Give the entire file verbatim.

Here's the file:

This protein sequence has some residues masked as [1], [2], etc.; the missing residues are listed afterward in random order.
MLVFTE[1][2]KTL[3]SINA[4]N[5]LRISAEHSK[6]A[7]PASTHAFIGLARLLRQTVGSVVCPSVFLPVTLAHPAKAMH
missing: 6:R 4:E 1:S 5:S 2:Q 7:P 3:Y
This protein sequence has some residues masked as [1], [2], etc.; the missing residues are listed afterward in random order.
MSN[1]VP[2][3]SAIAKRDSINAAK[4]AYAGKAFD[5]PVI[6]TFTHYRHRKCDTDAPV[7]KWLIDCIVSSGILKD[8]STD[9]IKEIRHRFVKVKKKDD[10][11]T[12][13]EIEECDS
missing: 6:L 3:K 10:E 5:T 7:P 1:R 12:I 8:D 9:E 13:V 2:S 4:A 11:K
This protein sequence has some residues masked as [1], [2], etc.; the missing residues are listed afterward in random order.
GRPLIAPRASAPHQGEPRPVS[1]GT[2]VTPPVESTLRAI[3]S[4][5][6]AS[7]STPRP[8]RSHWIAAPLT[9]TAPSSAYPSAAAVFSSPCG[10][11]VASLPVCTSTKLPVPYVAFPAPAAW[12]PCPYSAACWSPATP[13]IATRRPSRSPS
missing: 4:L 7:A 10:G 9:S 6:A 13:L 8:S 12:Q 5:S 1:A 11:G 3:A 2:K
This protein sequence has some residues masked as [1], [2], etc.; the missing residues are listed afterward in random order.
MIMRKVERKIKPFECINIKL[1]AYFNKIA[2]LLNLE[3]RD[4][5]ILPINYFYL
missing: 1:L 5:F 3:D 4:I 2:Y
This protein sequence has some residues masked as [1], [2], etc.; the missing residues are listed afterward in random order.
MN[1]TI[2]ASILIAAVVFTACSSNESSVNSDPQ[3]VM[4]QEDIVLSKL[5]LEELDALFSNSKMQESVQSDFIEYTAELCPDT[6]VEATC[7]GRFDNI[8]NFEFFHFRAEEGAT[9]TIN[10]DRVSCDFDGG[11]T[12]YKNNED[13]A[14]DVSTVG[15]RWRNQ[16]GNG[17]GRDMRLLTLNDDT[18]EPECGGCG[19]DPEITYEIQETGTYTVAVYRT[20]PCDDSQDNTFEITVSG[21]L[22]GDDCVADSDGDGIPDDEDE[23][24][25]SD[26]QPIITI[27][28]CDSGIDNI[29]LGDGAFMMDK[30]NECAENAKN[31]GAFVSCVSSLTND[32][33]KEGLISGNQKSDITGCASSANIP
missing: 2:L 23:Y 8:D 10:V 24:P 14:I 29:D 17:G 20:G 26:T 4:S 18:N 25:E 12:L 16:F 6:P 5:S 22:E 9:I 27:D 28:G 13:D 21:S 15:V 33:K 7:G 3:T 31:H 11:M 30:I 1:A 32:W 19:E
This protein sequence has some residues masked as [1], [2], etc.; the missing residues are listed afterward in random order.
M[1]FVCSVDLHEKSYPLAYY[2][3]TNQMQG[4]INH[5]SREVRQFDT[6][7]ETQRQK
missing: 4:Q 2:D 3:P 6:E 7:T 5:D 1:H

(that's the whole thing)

This protein sequence has some residues masked as [1], [2], etc.; the missing residues are listed afterward in random order.
MLVFTE[1][2]KTL[3]SINA[4]N[5]LRISAEHSK[6]A[7]PASTHAFIGLARLLRQTVGSVVCPSVFLPVTLAHPAKAMH
missing: 6:R 4:E 1:S 5:S 2:Q 7:P 3:Y
This protein sequence has some residues masked as [1], [2], etc.; the missing residues are listed afterward in random order.
MSN[1]VP[2][3]SAIAKRDSINAAK[4]AYAGKAFD[5]PVI[6]TFTHYRHRKCDTDAPV[7]KWLIDCIVSSGILKD[8]STD[9]IKEIRHRFVKVKKKDD[10][11]T[12][13]EIEECDS
missing: 6:L 3:K 10:E 5:T 7:P 1:R 12:I 8:D 9:E 13:V 2:S 4:A 11:K
This protein sequence has some residues masked as [1], [2], etc.; the missing residues are listed afterward in random order.
GRPLIAPRASAPHQGEPRPVS[1]GT[2]VTPPVESTLRAI[3]S[4][5][6]AS[7]STPRP[8]RSHWIAAPLT[9]TAPSSAYPSAAAVFSSPCG[10][11]VASLPVCTSTKLPVPYVAFPAPAAW[12]PCPYSAACWSPATP[13]IATRRPSRSPS
missing: 4:L 7:A 10:G 9:S 6:A 13:L 8:S 12:Q 5:S 1:A 11:G 3:A 2:K
This protein sequence has some residues masked as [1], [2], etc.; the missing residues are listed afterward in random order.
MIMRKVERKIKPFECINIKL[1]AYFNKIA[2]LLNLE[3]RD[4][5]ILPINYFYL
missing: 1:L 5:F 3:D 4:I 2:Y
This protein sequence has some residues masked as [1], [2], etc.; the missing residues are listed afterward in random order.
MN[1]TI[2]ASILIAAVVFTACSSNESSVNSDPQ[3]VM[4]QEDIVLSKL[5]LEELDALFSNSKMQESVQSDFIEYTAELCPDT[6]VEATC[7]GRFDNI[8]NFEFFHFRAEEGAT[9]TIN[10]DRVSCDFDGG[11]T[12]YKNNED[13]A[14]DVSTVG[15]RWRNQ[16]GNG[17]GRDMRLLTLNDDT[18]EPECGGCG[19]DPEITYEIQETGTYTVAVYRT[20]PCDDSQDNTFEITVSG[21]L[22]GDDCVADSDGDGIPDDEDE[23][24][25]SD[26]QPIITI[27][28]CDSGIDNI[29]LGDGAFMMDK[30]NECAENAKN[31]GAFVSCVSSLTND[32][33]KEGLISGNQKSDITGCASSANIP
missing: 2:L 23:Y 8:D 10:V 24:P 14:I 29:D 17:G 20:G 26:T 4:S 18:N 25:E 12:L 16:F 6:P 5:S 22:E 9:I 27:D 28:G 13:D 21:S 15:V 33:K 7:G 3:T 31:H 11:M 30:I 1:A 32:W 19:E
This protein sequence has some residues masked as [1], [2], etc.; the missing residues are listed afterward in random order.
M[1]FVCSVDLHEKSYPLAYY[2][3]TNQMQG[4]INH[5]SREVRQFDT[6][7]ETQRQK
missing: 4:Q 2:D 3:P 6:E 7:T 5:D 1:H